“When Simon left the Army he was in a dark place and so was I. It was taking all my strength to keep the family together.”
When Tracey’s husband Simon was diagnosed with Post-Traumatic Stress Disorder she felt the effects too, particularly as he found it hard to talk about what he was going through. But with support, they’re finding the strength to work through it together.
“When Simon left his job in the Army he was in a dark place and so was I. It was so hard to watch him suffering and I’d worry that it was somehow my fault.
Simon found it hard to open up and I felt helpless and as if was walking on eggshells a lot of the time. “It was taking all my strength to keep the family together. “Simon had some counselling, but it just wasn’t working. Eventually, he had a complete breakdown, and that’s when we turned to Help for Heroes. “Almost as soon as he started receiving support from the team, things got better.
He was surrounded by people who understood what he was going through – not just experts that could help him but other veterans too. “When he discovered a love of photography after attending some of the art therapy sessions organised by the charity, the difference in Simon was huge. Having something new to focus on helped so much with the symptoms of his PTSD – it took the focus away from his anxiety and the panic attacks. Help for Heroes even gave him a camera which he was thrilled with. “When the coronavirus pandemic hit, it felt a bit like we were back at square one again at first.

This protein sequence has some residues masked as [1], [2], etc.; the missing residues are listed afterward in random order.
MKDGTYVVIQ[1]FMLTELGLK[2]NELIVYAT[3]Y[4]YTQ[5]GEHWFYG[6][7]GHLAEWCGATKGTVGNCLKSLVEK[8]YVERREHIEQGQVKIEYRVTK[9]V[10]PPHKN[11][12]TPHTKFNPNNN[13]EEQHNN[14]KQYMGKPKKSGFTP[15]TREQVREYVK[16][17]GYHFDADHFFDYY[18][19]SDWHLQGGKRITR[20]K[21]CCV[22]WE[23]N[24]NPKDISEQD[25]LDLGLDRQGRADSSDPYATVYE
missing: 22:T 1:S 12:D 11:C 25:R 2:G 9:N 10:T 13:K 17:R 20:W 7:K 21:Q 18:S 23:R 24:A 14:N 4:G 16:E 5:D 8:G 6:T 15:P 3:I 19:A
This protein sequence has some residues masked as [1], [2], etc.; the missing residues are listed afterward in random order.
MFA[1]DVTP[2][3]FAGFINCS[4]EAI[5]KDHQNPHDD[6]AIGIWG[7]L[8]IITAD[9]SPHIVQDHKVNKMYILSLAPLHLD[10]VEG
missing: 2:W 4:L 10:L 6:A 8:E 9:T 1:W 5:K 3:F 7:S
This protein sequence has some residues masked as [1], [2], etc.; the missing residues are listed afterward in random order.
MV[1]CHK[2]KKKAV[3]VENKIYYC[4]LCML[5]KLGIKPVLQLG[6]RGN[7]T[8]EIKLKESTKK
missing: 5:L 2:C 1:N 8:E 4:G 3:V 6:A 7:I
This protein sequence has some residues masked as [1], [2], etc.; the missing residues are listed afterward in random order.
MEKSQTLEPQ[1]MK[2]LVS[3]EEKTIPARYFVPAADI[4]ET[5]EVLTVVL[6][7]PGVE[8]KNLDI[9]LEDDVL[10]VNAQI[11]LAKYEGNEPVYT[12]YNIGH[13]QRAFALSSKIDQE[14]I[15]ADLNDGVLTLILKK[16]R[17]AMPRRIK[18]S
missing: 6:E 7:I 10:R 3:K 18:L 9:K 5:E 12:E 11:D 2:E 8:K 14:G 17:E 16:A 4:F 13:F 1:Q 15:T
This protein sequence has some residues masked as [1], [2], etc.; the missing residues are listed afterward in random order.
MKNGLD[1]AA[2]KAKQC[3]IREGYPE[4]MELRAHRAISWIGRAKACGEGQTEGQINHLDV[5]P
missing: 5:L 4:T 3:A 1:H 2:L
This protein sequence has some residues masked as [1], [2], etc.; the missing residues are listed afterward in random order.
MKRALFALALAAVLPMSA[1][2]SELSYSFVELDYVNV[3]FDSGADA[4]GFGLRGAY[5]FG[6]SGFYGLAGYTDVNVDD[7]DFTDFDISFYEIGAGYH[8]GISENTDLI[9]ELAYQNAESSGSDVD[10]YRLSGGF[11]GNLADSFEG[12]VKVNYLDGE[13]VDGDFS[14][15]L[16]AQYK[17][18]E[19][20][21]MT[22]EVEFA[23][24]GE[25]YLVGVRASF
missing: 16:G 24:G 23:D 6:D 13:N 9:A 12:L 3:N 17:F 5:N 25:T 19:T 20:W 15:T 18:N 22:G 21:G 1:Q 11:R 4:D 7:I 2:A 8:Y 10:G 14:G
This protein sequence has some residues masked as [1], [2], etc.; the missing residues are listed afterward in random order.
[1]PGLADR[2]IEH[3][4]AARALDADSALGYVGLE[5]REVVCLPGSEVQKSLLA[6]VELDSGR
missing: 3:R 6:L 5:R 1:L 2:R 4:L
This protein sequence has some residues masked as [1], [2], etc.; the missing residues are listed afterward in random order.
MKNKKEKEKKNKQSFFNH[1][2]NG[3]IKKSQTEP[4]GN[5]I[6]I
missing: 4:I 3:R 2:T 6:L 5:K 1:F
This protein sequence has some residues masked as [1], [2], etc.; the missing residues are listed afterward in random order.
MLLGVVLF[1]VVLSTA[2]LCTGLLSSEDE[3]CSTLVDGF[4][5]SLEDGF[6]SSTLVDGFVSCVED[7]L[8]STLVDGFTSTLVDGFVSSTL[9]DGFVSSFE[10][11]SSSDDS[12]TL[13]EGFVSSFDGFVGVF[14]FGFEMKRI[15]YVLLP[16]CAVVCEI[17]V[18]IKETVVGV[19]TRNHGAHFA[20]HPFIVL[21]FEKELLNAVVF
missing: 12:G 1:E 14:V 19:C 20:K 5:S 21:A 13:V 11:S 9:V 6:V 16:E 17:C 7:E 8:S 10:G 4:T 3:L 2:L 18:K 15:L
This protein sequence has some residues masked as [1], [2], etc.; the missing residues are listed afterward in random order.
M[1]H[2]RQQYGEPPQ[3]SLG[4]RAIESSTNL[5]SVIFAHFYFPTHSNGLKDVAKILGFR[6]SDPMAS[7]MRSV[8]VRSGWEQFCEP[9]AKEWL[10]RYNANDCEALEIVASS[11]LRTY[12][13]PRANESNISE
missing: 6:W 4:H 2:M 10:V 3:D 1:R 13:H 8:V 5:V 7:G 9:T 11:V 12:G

Simon’s PTSD symptoms really flared up– he was constantly worried, panicking and the sleepless nights he’d suffered before having any treatment returned. “But with the charity’s help, we got through it. Simon had regular phone calls with his counsellor and because he’s a member of the Help for Heroes’ Band of Brothers Fellowship, he was able to join their regular virtual get-togethers and stay connected to his support network.
“I know there is a long and rocky road still ahead of us, but because the help is there we both feel so much more at ease. Simon has people he can talk to and he’s able to be more open with me too. I can’t pretend to understand it all and that can be frustrating, but we definitely talk more about what’s going on for him, and that’s helped us both a lot. “Because of the support he’s received we’re stronger, together.”
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